new immigrants ever learn English? Will they ever become clearly supported by the data: The major force responsible

Figure 10 Source: Kinder Houston Area Surveys (2007, 2011, 2014, 2016, 2018)

Interethnic romantic relationships by age among Anglos and Blacks (2007–2018, combined)
“Have you ever been in a romantic relationship with someone who was not Anglo/Black?”

58+42 61+39 52+48 42+58 29+71 18+82


58% 61% 52% 42% 29% 18%

67+33 55+45 53+47 35+65 26+74 18+82


67%

18–29
55%

30–39
53%

40–49
35%

50–59
26%

60–69
18%

70+

Tracking Responses to the Economic and Demographic Transformations Through 38 Years of Houston Surveys
18 FEELING MORE AT HOME WITH HOUSTON’S BURGEONING DIVERSITY

for the more welcoming attitudes among Anglos was the this city and nation as they undergo the transition into a
ongoing replacement of one generation by the next. multiethnic world.

Each successive cohort of Anglos and African Americans Among Hispanics and Asians, meanwhile, the most
is bringing more positive interethnic attitudes into the important determinant of interethnic friendships, not
public arena. Today’s older respondents grew up in the surprisingly, is whether they are the U.S.-born children
America of the 1960s and 1970s; that was a profoundly of earlier waves of immigrants, or whether they are first-
different era from the 1990s and 2000s, when the younger generation immigrants themselves, more likely to be
generations were coming of age. Biography intersects ensconced in their co-ethnic enclaves and less likely to be
with history to shape the way people experience the fluent in English. Figure 11 shows that relationship among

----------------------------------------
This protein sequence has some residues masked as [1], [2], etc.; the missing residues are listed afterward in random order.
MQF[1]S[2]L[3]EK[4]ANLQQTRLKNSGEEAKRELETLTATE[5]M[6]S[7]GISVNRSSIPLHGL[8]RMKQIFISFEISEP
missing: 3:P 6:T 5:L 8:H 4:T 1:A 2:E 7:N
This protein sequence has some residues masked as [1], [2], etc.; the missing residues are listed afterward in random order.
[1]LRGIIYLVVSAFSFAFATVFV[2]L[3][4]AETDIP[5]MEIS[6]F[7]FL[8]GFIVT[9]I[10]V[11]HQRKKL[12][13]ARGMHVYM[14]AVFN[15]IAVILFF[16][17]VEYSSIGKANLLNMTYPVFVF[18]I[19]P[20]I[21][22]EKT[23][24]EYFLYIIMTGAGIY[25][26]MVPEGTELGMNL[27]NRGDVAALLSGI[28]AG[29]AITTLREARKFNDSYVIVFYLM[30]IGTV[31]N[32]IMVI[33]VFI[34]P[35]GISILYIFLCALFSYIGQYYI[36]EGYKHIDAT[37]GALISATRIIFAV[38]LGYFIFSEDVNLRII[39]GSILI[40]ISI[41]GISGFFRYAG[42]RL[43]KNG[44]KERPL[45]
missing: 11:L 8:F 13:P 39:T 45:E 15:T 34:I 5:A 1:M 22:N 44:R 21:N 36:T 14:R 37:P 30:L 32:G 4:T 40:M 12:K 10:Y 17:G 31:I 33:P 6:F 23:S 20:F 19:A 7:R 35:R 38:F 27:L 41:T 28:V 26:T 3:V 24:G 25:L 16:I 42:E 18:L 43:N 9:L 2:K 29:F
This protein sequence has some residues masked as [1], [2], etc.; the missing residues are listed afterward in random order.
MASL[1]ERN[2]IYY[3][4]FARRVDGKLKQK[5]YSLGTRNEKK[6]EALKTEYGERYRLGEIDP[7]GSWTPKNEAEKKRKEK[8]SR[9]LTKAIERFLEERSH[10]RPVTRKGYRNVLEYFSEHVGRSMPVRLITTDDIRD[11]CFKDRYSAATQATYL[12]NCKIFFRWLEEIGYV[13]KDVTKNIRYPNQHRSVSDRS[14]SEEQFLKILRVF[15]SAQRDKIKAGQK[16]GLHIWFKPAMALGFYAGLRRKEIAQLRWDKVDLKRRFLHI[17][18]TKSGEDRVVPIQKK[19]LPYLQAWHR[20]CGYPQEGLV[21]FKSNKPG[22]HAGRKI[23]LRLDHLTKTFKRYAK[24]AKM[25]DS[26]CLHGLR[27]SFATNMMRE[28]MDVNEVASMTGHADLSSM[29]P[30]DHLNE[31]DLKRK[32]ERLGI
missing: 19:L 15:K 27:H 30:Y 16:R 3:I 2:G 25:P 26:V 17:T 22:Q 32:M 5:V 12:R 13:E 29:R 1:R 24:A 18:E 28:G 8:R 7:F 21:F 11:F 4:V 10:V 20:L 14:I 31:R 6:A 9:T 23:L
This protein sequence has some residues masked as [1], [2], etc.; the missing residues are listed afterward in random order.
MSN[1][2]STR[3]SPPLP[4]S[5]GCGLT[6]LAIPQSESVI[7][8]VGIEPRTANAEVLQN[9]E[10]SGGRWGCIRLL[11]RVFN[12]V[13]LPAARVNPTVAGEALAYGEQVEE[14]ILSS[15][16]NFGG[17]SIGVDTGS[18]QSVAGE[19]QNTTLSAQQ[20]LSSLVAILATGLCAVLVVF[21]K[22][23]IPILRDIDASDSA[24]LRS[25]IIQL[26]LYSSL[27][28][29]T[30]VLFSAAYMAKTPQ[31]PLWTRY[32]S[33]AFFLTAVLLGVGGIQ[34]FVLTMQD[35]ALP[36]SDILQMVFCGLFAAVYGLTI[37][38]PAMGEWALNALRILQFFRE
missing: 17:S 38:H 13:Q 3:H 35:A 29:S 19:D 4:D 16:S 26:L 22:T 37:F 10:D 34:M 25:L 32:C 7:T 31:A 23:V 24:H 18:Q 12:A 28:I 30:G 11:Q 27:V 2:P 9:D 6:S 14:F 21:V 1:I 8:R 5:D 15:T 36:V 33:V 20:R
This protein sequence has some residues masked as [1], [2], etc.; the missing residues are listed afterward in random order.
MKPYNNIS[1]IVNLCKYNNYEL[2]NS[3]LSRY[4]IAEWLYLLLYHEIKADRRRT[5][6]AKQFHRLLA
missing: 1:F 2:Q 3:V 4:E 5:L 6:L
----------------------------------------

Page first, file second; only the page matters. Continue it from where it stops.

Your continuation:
world: Among Anglos and African Americans, one of the Hispanics in Houston.
most powerful predictors of comfort with diversity and
Fully 80 percent of the U.S.-born Hispanics, compared to
of interethnic friendships is simply their age or year of
62 percent of the first-generation immigrants, report having
birth. Older respondents are less likely than their younger
a close personal friend who is Anglo. The generational
counterparts to report having close personal friends
differences in friendship networks are even greater with
from the other ethnic communities. Figure 10 depicts
regard to relationships between Hispanics and blacks:
the differences by age among Anglos and blacks in the
79 percent of the American-born Hispanics, but just
proportions who report having been in an interethnic
49 percent of the first-generation Hispanic immigrants,
romantic relationship.
said they had a close personal friend who was African-
The Anglo and African-American respondents were asked American. When asked if they had ever been in a romantic
on five different occasions in the past twelve years if they relationship with someone who was not Hispanic, 57
had ever been in a romantic relationship with someone percent of the U.S.-born respondents said they had,
who was not of their ethnicity. As indicated in the Figure, compared with 22 percent of the immigrants.
some 60 percent of those in their 20s and 30s answered in